A few years back, it was Vishranthi’s founder, Savithri Vaithi, also in her eighties now, who had introduced the concept of weaving floor mats from strips of fabric to these women. The process is quite straightforward – individual strips are plaited into ropes and then sewn together in a circular or oval shape. Vaithi had come across such mats during a visit to Bengaluru, capital of neighbouring Karnataka state. Impressed with the idea of the recycled mats, she decided to give it a shot. Back at Vishranthi, she explained the process to the women and then encouraged all those interested to come forward and try their hand at it. The raw material was easy to source – while many were willing to give up their own old clothes they also picked out the unusable clothes from the ones that came through donation.
“During the first month, I was just tearing the saris into strips. Later on, I started plaiting them,” recalls Chellamma, who was among the first to follow Vaithi’s advice. Before she started making mats, the septuagenarian’s main work was to grind idli batter for use at Vishranthi. “Making mats is way more fun and rewarding,” says Chellamma, who has been living at the home for nine years.
K. Lakshmi, 68, who has been at Vishranthi for three years, points out, “It is a simple skill and doesn’t take long to pick up.” The real challenge is in creating a pleasing pattern because their choice of colours is confined to the colour scheme of the recycled clothes they have at hand. The work load is shared and it takes a couple of days of collective “granny power” to weave a single mat. One shreds the old cloth, another plaits it and yet another stitches it together. For instance, Kanakamma, 70, likes to make plaits, while B. Shantha, 84, enjoys sewing them together.
Some are also extremely talented with the needle. Kamala, 86, can do amazing double needle crochet work. “I used to make mufflers and sweaters as a girl,” she reminisces. Now, besides making mats she fashions tea coasters in square and rectangle shapes as well as the surukku pai (drawstring bag).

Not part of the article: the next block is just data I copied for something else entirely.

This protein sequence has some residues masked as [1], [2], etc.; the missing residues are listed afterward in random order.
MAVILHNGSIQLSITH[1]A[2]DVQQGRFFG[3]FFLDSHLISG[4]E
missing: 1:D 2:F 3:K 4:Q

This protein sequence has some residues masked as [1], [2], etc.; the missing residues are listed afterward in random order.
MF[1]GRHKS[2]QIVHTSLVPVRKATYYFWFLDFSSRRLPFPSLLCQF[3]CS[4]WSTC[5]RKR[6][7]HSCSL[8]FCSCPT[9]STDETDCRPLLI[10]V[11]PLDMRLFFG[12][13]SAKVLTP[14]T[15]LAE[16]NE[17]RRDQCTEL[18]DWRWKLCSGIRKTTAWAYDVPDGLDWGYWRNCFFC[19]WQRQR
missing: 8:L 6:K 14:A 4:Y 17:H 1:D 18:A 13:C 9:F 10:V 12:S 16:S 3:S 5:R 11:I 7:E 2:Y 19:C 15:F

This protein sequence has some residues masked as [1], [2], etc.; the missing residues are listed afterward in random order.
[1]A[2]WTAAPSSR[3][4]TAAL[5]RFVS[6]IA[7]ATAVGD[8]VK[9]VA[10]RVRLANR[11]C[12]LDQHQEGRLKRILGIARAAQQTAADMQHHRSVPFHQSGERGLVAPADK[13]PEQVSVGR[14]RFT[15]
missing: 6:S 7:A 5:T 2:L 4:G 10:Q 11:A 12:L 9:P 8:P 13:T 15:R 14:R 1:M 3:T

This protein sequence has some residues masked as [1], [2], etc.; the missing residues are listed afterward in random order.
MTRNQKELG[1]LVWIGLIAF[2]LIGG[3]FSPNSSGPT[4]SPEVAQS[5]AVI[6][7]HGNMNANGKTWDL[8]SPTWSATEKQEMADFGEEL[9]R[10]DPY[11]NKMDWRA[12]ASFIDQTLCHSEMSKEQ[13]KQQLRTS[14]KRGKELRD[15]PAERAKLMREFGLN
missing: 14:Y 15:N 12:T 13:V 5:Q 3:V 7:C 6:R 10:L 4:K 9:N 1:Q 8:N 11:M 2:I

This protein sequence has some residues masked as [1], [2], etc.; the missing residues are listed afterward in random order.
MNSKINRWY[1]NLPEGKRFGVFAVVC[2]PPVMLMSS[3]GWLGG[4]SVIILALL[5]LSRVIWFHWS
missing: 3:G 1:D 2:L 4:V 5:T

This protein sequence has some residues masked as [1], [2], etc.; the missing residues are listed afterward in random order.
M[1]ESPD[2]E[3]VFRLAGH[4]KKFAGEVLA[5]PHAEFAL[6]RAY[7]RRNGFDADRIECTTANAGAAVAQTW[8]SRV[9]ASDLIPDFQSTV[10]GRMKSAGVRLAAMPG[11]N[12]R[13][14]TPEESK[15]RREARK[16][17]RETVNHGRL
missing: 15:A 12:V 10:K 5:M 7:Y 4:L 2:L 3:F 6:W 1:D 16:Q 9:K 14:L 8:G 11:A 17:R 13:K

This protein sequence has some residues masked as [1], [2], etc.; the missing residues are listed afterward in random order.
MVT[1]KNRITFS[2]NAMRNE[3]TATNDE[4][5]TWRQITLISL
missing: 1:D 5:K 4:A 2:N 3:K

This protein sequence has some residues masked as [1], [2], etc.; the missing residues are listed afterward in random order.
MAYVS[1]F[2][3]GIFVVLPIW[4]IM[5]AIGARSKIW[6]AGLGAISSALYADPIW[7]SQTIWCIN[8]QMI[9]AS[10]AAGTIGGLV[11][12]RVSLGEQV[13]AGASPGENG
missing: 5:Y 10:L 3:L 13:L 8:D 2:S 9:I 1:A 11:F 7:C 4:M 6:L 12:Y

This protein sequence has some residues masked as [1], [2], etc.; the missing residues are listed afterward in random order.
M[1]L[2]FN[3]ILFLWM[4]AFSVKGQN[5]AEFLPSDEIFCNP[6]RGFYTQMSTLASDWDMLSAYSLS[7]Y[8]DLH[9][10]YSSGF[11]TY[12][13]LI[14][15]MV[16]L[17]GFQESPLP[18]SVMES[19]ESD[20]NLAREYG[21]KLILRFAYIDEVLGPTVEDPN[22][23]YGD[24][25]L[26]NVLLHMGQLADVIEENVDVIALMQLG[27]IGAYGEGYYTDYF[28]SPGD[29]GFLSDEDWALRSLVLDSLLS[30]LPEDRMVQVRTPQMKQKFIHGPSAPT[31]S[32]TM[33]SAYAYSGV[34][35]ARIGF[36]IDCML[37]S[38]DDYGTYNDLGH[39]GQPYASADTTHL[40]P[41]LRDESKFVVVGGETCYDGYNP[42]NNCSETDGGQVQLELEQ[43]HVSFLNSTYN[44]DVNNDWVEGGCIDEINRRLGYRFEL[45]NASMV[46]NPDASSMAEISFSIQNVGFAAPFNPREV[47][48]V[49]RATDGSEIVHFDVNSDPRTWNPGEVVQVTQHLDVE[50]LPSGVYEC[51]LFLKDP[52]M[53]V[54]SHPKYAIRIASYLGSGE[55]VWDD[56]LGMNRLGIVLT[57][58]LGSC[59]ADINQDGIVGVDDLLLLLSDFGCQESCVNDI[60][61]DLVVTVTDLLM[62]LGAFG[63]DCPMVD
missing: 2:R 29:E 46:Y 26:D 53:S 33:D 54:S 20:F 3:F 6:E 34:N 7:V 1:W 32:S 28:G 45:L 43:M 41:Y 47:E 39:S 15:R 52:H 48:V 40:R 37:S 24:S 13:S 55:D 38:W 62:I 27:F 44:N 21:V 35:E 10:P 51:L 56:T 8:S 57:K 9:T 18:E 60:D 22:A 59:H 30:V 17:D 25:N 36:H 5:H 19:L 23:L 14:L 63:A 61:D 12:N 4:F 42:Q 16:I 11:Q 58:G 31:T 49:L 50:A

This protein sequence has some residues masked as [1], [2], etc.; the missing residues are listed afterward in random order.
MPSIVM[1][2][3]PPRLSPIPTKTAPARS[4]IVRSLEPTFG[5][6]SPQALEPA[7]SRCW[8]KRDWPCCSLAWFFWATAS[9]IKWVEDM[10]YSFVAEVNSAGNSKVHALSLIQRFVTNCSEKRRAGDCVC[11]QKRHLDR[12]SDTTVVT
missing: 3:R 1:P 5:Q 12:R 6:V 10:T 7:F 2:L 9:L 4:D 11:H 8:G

Says S. Rajalakshmi, 78, who shifted into this home after her husband passed away eight years ago, “We do the weaving whenever we get the time and it is so engrossing that we barely look up when we are at it.” Agrees R. Indumathi, 65, “At last, we all have a fresh interest in life.”
Thus far, the enterprising Vishranthi grannies have created around a 1,000 mats. These generally sell at Rs 50 or Rs 60 apiece and the proceeds go towards the running of the home. In October this year, their merchandise was put up for sale at two craft exhibitions, including one by WEPA. “Vishranthi had sent about 150 mats. All of them were sold out within days,” says Prema Desikan, 74, Founder, WEPA. A former industrialist, Desikan had wound up her business enterprise to make time for WEPA because she “wanted to help unemployed women stand on their feet through small business enterprises”.
Apart from the craft fairs, the senior women receive immense appreciation and praise from the school and college students, who regularly troop in to visit and entertain them by putting up skits and musical shows. Yet, at the end of the day, there is the dull pain of living without their family around. These women have learnt to find joy and solace in each others’ company, and in the little jobs they do to keep the old age home going. And the floor mat initiative has brought about a huge resurgence in their spirits. After all, there is nothing as invigorating as a sense of purpose and ongoing achievement, isn’t it?